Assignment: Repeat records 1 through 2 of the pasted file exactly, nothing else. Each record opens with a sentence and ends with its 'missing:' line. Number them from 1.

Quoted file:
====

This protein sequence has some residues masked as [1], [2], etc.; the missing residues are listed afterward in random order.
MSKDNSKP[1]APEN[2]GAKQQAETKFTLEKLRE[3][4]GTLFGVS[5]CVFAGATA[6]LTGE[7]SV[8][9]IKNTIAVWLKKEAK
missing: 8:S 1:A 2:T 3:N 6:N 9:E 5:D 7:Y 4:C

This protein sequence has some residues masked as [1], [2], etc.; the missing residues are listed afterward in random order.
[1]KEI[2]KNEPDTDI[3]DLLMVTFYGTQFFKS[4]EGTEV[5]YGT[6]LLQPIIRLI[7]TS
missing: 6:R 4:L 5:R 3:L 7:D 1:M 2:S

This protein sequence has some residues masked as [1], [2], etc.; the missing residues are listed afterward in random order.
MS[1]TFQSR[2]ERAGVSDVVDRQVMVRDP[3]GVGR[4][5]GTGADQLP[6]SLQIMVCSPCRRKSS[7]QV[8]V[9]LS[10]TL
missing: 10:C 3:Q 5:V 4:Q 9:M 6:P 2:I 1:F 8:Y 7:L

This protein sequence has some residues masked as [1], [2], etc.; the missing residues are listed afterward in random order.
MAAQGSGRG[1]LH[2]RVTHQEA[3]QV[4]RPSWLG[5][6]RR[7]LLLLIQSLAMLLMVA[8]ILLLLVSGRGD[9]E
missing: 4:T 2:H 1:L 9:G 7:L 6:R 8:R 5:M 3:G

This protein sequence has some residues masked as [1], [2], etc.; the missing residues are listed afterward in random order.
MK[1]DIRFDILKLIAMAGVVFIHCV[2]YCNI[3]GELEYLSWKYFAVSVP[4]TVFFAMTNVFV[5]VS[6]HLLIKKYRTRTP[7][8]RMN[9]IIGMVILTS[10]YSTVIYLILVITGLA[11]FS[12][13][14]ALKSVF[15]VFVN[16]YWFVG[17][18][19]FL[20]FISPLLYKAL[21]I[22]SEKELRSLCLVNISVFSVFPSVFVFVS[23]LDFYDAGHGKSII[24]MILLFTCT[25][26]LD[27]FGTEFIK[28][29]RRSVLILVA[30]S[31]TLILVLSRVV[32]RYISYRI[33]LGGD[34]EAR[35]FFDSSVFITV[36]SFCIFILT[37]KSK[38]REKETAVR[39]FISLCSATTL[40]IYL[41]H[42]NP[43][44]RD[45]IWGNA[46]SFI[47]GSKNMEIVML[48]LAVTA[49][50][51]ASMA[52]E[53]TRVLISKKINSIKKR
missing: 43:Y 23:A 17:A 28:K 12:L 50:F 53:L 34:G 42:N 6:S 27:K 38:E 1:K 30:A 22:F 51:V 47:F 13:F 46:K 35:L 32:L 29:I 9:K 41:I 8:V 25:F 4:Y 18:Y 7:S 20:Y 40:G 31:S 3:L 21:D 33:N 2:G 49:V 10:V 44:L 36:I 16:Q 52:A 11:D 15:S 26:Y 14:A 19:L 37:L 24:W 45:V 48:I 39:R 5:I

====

This protein sequence has some residues masked as [1], [2], etc.; the missing residues are listed afterward in random order.
MSKDNSKP[1]APEN[2]GAKQQAETKFTLEKLRE[3][4]GTLFGVS[5]CVFAGATA[6]LTGE[7]SV[8][9]IKNTIAVWLKKEAK
missing: 8:S 1:A 2:T 3:N 6:N 9:E 5:D 7:Y 4:C

This protein sequence has some residues masked as [1], [2], etc.; the missing residues are listed afterward in random order.
[1]KEI[2]KNEPDTDI[3]DLLMVTFYGTQFFKS[4]EGTEV[5]YGT[6]LLQPIIRLI[7]TS
missing: 6:R 4:L 5:R 3:L 7:D 1:M 2:S